The term ‘race’ came into English usage in the seventeenth century and here too it was most forcefully articulated through Anglo-American projects of colonization in the New World. In developing a concept of civilization that was supposedly coterminous with the west, particularly in the eighteenth century, Europeans and Americans fabricated cultural and behavioral (‘racial’) traits that legitimized their own superiority and exploitative colonial practices. But these ascriptions were more than the product of an expansive, exploitative and European project of modernity, and scholars such as Ann Stoler (1995) and Paul Gilroy (2000a) have sought to show that ‘race’ is constitutive of modernity itself.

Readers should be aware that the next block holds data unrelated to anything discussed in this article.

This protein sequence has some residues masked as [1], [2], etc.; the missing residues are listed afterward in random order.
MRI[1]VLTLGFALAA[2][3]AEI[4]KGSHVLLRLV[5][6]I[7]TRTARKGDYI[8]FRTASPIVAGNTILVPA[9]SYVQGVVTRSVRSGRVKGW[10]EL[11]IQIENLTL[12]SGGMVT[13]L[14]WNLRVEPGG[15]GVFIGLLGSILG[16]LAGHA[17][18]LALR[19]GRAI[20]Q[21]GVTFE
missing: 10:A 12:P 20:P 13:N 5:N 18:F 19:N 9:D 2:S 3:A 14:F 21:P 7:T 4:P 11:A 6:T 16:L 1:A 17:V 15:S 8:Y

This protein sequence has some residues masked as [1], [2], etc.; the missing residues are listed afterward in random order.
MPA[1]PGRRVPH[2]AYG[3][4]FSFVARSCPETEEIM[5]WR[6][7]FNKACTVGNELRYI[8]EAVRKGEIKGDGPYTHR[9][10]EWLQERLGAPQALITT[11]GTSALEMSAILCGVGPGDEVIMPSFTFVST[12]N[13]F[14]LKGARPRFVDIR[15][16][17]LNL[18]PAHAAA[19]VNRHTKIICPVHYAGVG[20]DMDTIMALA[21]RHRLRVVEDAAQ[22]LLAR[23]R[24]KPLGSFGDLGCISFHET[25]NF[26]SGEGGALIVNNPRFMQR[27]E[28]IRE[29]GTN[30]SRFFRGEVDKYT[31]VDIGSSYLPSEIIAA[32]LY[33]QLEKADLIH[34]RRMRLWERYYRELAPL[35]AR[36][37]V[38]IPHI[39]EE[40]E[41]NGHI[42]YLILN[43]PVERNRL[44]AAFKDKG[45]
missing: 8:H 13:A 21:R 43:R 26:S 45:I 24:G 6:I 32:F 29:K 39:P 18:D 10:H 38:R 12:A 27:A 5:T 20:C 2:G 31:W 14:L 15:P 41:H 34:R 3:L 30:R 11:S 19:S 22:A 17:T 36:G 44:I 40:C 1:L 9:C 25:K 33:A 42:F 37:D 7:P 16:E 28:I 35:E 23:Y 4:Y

The modern notion of ‘race’ thus has a complex genealogy, but it has been most forcefully advanced through the claim that it is a demonstrably scientific concept. As such, ‘race’ is inseparable from the development of so-called ‘natural history’ in general and the work of the Swedish scholar Carolus Linnaeus (1707–71) in particular. Linnaeus is usually regarded as the founder of modern scientific systems of classification. He divided human beings into four taxonomic sub-orders, whose distinctive traits he directly linked to skin colour. Thus the Europeaeus was supposedly white, gentle, sanguine, inventive and ruled by law, while Africanus was black, crafty, negligent and governed by caprice. In developing this taxonomy, Linneaus effectively subsumed cultural formations within the taxonomical order of nature. In 1745, the French naturalist Georges-Louis Leclerc Buffon (1707–88) explicitly introduced the term ‘race’ into natural history and, developing Linnaeus’ categories, divided human beings into separate ‘races’. Although Buffon acknowledged the artificiality of these divisions, they were subsequently reified by the German anthropologist and physiologist Johnann Friedrich Blumenbach (1752–1840), who developed a classification of five human types based on cranial skull measurements: this system served as the ‘scientific’ basis for racial classification for almost 200 years – and even though it has been widely repudiated, it is still present in popular culture today.